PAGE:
The Kelly Case

The jury in the case of Wm. Kelly, charged with murder in the second degree, Court of Common Pleas, returned a verdict in accordance with the charge Margaret Kelly, wife of W,. Kelly, is on trial to-day for participation in the murder. The person klilled was Mrs. Rose O'Malley. She was on a visit to the Kellys; liquor formed the chief luxury of the banquet, and during the festivities Mrs. O'Malley was pounded to death.

The Cleveland Daily Plain Dealer
March 3, 1860

The O'Malia Murder

The Jury in the case of Mrs. WM. KELLY, Court of Common Pleas, brought in a verdict of murder in the second degree at 10 o'clock Sat urday night. Her husband, Wm. KELLY, was convicted of the same ofeense. They will go to the penitentiary together.

The Cleveland Daily Plain Dealer
March 5, 1860

THE KELLYS SENTENCED. - Judge Bolton has sentenced Mr. and Mrs. Kerlly to the Penitentiary for life, for the murder of Mrs. Rose O'Malia, by beating her to death. When asked if he had anything to say, Mr. Kelly made a speach nearly half an hour long, in which he made many charges against the Court, the witnesses, and the Jury, charging them with bribery, perjury, &c. He threw the blame of the murder upon his wife. In his speech he became very much excited, gesticulating furiously, and walking back and forth within the bar. Mrs. Kelly also made a vincication of herself. She preferred charges against the jury, &c, and then said that her husband did the deed. When she closed, Mr. Kelly asked leave to say a few more words, when he again charged his wife with the crime. She in turn spoke again, and protested against her bring made to suffer for the sins of her husband. After this, the Court considered the case sufficiently argued on both sides, and disposed of them.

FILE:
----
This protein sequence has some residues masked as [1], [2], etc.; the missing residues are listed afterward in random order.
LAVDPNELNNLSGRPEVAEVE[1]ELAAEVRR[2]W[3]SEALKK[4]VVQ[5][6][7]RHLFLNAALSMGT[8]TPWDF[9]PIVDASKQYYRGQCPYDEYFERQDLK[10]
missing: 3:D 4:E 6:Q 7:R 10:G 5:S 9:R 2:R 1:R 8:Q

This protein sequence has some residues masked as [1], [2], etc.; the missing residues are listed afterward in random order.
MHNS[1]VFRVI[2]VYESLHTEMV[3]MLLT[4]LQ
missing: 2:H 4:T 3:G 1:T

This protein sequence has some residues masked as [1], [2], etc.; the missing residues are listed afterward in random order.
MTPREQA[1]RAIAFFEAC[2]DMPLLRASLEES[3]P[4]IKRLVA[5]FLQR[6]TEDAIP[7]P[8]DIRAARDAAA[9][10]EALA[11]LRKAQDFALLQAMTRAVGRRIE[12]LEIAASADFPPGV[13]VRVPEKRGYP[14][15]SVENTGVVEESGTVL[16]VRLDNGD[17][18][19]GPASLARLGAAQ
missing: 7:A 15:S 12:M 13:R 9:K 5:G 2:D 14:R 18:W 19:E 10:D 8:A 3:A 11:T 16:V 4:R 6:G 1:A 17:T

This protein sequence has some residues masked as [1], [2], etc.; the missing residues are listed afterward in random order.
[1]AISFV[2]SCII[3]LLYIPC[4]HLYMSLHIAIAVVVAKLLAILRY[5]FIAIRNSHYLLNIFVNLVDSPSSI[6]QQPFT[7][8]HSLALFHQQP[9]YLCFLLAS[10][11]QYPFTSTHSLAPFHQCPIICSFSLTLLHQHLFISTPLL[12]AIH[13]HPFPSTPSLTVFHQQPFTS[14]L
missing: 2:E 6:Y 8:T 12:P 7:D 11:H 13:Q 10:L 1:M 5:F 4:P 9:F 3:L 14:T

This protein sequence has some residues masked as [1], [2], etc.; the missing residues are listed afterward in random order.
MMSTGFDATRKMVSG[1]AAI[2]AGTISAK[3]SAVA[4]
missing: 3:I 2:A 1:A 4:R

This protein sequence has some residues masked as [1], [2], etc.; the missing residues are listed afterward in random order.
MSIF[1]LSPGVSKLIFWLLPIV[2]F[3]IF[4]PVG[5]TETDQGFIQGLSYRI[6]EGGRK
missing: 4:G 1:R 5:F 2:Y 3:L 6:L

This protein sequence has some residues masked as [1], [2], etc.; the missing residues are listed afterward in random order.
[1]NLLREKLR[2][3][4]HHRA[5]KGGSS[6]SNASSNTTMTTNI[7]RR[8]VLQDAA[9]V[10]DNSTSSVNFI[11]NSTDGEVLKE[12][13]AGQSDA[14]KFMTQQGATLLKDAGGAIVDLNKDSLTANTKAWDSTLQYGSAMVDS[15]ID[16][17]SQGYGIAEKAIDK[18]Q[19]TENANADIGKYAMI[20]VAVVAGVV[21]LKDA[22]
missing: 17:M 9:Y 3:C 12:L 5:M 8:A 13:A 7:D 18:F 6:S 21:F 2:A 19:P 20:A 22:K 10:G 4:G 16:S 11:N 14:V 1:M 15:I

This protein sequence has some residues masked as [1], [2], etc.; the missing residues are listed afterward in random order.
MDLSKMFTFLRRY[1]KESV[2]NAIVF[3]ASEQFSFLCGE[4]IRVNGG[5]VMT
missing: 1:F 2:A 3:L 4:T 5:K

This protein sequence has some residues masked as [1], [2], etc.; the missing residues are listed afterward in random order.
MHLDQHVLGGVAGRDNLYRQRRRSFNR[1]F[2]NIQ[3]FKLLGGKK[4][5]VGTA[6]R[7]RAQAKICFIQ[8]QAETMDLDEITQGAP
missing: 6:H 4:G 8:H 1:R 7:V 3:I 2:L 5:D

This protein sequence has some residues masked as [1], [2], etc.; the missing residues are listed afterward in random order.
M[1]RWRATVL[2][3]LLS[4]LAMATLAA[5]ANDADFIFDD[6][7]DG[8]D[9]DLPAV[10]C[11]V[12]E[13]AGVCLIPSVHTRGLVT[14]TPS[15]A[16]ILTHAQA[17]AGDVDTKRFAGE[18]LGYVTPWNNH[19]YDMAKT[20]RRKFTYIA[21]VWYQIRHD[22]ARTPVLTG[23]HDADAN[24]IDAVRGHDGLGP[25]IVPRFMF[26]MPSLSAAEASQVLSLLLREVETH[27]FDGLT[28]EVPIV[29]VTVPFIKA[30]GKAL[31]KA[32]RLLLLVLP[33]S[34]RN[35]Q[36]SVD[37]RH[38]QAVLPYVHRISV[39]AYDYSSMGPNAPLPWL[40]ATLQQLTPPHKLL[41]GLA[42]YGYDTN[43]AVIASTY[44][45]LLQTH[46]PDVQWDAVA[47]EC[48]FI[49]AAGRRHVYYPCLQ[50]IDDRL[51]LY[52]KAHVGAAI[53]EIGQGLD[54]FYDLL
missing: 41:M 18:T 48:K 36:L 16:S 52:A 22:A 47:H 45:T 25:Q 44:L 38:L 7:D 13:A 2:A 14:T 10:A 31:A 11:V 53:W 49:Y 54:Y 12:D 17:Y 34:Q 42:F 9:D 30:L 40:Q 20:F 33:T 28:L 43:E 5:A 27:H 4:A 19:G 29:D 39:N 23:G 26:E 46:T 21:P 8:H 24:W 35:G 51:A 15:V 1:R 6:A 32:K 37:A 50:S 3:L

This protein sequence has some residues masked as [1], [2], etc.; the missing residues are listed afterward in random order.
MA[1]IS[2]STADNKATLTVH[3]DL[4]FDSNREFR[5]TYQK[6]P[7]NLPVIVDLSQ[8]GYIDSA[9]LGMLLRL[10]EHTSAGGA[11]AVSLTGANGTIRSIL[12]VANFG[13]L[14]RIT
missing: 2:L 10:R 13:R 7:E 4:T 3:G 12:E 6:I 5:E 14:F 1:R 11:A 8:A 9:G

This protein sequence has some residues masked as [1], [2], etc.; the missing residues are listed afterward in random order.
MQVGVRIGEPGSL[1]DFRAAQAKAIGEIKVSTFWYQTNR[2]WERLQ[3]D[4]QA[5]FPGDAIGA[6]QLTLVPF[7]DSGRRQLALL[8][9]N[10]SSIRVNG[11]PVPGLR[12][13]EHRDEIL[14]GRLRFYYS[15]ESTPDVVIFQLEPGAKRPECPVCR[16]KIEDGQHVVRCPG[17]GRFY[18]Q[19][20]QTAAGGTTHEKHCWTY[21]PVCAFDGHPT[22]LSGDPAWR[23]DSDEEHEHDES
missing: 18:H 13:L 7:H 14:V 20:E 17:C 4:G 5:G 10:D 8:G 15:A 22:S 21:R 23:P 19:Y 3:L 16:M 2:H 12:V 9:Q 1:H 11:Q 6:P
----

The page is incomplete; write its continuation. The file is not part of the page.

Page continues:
The Cleveland Morning Leader
March 12, 1860


Another Shocking Murder on the West Side

Yesterday, between three and four o'clock another brutal murder was committed upon the West Side in what is called "Irishtown." The name of the murdered woman is O'Maley, and the persons arrested for committed the crime are, John Kelley and his wife.

When we arrived at the scene of the tragedy a large crown had collected about the wretched hovel where the dying woman lay, but no one appeared to know anything concerning the origins of the row which ended in murder. Mrs. O'Maley was not yet dead, but was insensible. Physicians had been called in and they pronounced her wounds, necessarily fatal. The left side of her head, where she received the fatal blow was terribly swollen, and it was thought her jaw was broken.

The Cleveland Morning Leader
December 16, 1859